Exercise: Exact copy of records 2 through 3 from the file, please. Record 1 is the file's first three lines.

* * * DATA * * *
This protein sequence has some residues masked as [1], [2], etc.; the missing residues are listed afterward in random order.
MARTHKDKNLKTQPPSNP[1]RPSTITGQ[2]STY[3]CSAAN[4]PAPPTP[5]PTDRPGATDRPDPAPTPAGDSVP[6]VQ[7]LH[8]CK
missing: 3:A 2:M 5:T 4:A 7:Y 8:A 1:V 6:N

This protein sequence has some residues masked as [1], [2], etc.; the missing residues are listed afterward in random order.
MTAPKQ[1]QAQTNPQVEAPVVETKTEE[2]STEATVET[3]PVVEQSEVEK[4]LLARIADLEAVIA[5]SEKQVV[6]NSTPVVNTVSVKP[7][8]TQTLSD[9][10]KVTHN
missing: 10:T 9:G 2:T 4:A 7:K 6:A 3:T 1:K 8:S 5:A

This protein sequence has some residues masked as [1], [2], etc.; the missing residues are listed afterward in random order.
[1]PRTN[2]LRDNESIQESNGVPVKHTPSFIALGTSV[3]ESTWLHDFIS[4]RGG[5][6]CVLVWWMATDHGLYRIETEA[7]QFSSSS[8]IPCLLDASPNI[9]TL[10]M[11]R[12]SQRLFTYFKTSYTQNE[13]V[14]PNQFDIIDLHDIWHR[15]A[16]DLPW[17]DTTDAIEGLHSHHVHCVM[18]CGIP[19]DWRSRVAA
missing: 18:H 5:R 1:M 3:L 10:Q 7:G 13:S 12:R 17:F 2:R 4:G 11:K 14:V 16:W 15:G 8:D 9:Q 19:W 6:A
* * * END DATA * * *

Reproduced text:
This protein sequence has some residues masked as [1], [2], etc.; the missing residues are listed afterward in random order.
MTAPKQ[1]QAQTNPQVEAPVVETKTEE[2]STEATVET[3]PVVEQSEVEK[4]LLARIADLEAVIA[5]SEKQVV[6]NSTPVVNTVSVKP[7][8]TQTLSD[9][10]KVTHN
missing: 10:T 9:G 2:T 4:A 7:K 6:A 3:T 1:K 8:S 5:A

This protein sequence has some residues masked as [1], [2], etc.; the missing residues are listed afterward in random order.
[1]PRTN[2]LRDNESIQESNGVPVKHTPSFIALGTSV[3]ESTWLHDFIS[4]RGG[5][6]CVLVWWMATDHGLYRIETEA[7]QFSSSS[8]IPCLLDASPNI[9]TL[10]M[11]R[12]SQRLFTYFKTSYTQNE[13]V[14]PNQFDIIDLHDIWHR[15]A[16]DLPW[17]DTTDAIEGLHSHHVHCVM[18]CGIP[19]DWRSRVAA
missing: 18:H 5:R 1:M 3:L 10:Q 7:G 13:S 12:R 17:F 2:R 4:G 11:K 14:V 16:W 15:G 8:D 9:Q 19:W 6:A